Statement stmt = null;
    ResultSet rs   = null; // <== You need this outside the try/catch block
    String query = "select COF_NAME, SUP_ID, PRICE, SALES, TOTAL from " + dbName + ".COFFEES";
    try {
        stmt = con.createStatement();
        rs = stmt.executeQuery(query);
        while (rs.next()) {
            String coffeeName = rs.getString("COF_NAME");
            int supplierID = rs.getInt("SUP_ID");
            float price = rs.getFloat("PRICE");
            int sales = rs.getInt("SALES");
            int total = rs.getInt("TOTAL");
            System.out.println(coffeeName + "\t" + supplierID + "\t" + price + "\t" + sales + "\t" + total);
        }

        // Explicit close, allows for exception since we won't be hiding anything
        rs.close();
        rs = null;
        stmt.close();
        stmt = null;

        // Possible further processing...

    } catch (SQLException e ) {
        JDBCTutorialUtilities.printSQLException(e);
    } finally {
        // Close the ResultSet first, then the Statement
        rs   = Utils.silentClose(rs);
        stmt = Utils.silentClose(stmt);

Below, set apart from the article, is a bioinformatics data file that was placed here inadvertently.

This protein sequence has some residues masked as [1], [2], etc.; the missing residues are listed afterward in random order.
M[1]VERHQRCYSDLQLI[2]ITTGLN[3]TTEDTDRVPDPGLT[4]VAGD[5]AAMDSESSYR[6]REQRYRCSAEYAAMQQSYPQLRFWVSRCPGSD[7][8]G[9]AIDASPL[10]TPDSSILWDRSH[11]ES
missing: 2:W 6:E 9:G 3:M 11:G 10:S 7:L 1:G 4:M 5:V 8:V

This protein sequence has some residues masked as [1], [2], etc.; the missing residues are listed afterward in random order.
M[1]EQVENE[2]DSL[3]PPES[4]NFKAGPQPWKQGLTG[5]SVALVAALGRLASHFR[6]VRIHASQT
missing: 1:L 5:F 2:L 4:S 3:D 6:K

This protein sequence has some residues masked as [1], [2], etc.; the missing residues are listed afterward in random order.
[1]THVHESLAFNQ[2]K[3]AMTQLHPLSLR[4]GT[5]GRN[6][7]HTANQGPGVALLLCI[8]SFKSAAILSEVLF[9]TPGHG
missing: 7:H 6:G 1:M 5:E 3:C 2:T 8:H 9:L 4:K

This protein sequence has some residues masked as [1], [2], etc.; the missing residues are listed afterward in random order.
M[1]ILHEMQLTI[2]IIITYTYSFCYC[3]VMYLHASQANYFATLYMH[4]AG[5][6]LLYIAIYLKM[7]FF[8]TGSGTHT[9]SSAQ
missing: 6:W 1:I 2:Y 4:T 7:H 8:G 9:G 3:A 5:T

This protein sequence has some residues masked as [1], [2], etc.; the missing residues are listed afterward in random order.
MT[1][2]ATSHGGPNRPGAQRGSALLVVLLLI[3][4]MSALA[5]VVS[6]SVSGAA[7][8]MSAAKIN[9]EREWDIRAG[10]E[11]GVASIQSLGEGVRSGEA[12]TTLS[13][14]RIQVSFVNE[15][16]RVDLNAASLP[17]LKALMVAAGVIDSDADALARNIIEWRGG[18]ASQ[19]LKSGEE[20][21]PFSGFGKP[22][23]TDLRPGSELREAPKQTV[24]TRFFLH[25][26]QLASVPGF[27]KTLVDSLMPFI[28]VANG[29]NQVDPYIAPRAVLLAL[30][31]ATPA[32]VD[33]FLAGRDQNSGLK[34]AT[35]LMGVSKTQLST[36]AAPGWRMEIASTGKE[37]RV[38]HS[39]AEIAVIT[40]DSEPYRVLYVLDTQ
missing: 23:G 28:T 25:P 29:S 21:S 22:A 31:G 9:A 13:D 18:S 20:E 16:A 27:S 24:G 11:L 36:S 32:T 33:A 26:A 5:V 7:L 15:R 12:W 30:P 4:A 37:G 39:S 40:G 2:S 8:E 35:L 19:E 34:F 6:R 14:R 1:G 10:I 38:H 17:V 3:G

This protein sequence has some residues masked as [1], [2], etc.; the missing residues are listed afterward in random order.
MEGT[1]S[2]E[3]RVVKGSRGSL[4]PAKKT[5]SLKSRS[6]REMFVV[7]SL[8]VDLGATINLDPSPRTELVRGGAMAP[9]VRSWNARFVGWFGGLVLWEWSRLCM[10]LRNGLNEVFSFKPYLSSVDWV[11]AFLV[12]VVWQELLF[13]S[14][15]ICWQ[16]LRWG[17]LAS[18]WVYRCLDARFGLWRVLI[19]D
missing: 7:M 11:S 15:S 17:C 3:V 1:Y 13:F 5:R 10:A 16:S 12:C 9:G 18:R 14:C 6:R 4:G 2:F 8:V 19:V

}
}
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2  
why have resource close in two places? The finally will always run. –  djna Nov 16 '10 at 15:06
    
@djna: I was just adding an explanation of that. Basically, because in the one place (mainline code) I want close to be able to throw an exception, but in the exception-handling case, I want to eat the exception rather than hiding the one that triggered the problem in the first place. –  T.J. Crowder Nov 16 '10 at 15:27
1  
J. that's a nice distinction, thanks. –  djna Nov 16 '10 at 17:17
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As the method stands it does whatever

 JDBCTutorialUtilities.printSQLException(e);

does when the excepotion occurs, unless that method rethrows the exception you will just return from the method with no lasting knowledge that the exception occurred.

You can put whatever code you like in the Exception block. The key question is what the caller of viewTable is supposed to do if an exception has happened.

You are presumably having code:

viewTable( /*etc*/);

doSomethingWith( price ); // for example

But that's no good if you've had an exception - price will not have been set. So either

a). in your exception block set a flag and then remember to check it

viewTable( /*etc*/);
if (itAllWorked)
     doSomethingWith( price ); // for example

which to me is error prone, and defeats the whole point of Exceptions. or

b). Don't catch the exception in viewTable (except maybe to log it, and rethrow, which I guess ma be what the utility methid is for).

try {

       viewTable()
       doSomethingWith(price):
       // all the normal flow
} catch (SqlException e) {
        //some reasnable action, which does not depend on things like proce
}